Environment

FEMA flood maps massively underestimate real risks, study finds. Florida’s a hot spot.

Mia Herman perches atop a fire hydrant after Hurricane Irma flooded Brickell Avenue in September. The National Hurricane Center recently concluded that rainfall and poor drainage caused flooding along parts of the street not adjacent to Biscayne Bay.
Mia Herman perches atop a fire hydrant after Hurricane Irma flooded Brickell Avenue in September. The National Hurricane Center recently concluded that rainfall and poor drainage caused flooding along parts of the street not adjacent to Biscayne Bay. The Washington Post

Flood risk, a perpetual concern in porous, low-slung South Florida, is far worse here and across the continental U.S. than now projected under Federal Emergency Management Agency flood maps used by homeowners to decide where to buy insurance, according to a new assessment.

Nearly 41 million Americans — more than three times current estimates — could face 100-year flooding, the study found. The amount of property at risk is more than double.

With about $714 billion in property located in a 100-year floodplain, Florida is a national hotspot.

The study’s authors blamed the massive miscalculation on FEMA’s patchwork of maps, which rely on local authorities to plot flood zones. The process is complicated and time consuming, and often fraught with politics. In addition, FEMA has approved maps for less than 60 percent of the U.S. Many of those local maps also use outdated information while global models use unsophisticated technology, said co-author Kris Johnson, associate director for science and planning at the Nature Conservancy, which teamed up with the U.S. Environmental Protection Agency and the University of Bristol to conduct the review.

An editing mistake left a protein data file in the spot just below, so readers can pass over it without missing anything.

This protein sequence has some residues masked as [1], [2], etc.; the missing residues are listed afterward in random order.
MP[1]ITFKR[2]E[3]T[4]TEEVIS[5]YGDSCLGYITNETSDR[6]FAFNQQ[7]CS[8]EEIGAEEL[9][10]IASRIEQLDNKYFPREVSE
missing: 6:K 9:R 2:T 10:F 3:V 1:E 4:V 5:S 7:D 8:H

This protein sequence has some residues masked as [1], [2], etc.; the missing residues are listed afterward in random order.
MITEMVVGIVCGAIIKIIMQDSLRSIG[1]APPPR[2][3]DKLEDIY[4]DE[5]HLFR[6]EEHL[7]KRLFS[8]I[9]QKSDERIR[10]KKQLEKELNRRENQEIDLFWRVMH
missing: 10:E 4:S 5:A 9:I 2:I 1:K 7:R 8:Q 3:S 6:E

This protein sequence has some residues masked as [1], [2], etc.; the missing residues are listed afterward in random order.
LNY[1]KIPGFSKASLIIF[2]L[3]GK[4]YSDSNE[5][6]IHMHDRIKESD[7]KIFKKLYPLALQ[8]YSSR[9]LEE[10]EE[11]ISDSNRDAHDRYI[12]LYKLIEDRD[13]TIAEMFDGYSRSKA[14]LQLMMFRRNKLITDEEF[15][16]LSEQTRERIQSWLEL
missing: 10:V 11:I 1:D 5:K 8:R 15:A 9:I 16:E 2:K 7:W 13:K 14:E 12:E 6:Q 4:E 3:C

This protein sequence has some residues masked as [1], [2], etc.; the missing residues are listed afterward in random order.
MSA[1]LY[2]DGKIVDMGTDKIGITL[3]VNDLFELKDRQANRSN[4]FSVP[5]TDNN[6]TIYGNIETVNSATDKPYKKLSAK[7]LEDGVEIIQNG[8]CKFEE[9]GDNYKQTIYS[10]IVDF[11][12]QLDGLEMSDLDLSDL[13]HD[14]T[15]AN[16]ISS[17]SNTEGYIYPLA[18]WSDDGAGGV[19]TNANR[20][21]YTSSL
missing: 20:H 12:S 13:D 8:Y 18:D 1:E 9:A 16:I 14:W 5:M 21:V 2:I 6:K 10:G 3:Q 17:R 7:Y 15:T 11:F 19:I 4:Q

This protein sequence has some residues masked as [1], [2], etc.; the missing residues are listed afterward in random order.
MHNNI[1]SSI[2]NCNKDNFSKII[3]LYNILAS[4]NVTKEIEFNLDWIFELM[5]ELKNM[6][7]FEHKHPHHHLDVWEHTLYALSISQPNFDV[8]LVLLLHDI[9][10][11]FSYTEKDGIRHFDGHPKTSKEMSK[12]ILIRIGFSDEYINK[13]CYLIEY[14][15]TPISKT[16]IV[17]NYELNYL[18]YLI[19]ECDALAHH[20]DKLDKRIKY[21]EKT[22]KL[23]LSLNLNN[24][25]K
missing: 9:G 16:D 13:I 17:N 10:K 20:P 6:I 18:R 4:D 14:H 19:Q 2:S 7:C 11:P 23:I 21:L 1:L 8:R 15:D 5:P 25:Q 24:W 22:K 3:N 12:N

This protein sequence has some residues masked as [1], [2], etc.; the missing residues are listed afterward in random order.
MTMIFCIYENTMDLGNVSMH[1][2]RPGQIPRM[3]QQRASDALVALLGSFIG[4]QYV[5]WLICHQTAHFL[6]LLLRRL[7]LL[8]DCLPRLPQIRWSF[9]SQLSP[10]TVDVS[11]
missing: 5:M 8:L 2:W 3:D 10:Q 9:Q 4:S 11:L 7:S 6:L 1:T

“No matter how you slice it, when you look at the whole country, a significant part does not have reliable, up-to-date information on where flood risk is present,” he said.

regalado flooding
Former Miami Mayor Tomás Regalado walks down a flooded street in the Shorecrest neighborhood with his son, Jose Regalado, during a king tide last October. CHARLES TRAINOR JR ctrainor@miamiherald.com

FEMA officials are aware of the models used in the study, and constantly review new science to update maps, Deputy Public Affairs Director Eileen Lainez said in an email. But before they can be used, models must be certified.

“We welcome new models in science, and as the models described in the article mature, we would look forward to reviewing and including the best of this science into our program,” she said.

Johnson said the team alerted FEMA to their findings before they were published late last month in the online peer-reviewed journal Environmental Research Letters and hoped to work with the agency to improve mapping.

“We’re not trying to throw FEMA under the bus,” he said. “It’s really more about correcting a system that is not proactive enough. FEMA is stretched in many, many ways, and not only the National Flood Insurance Program.”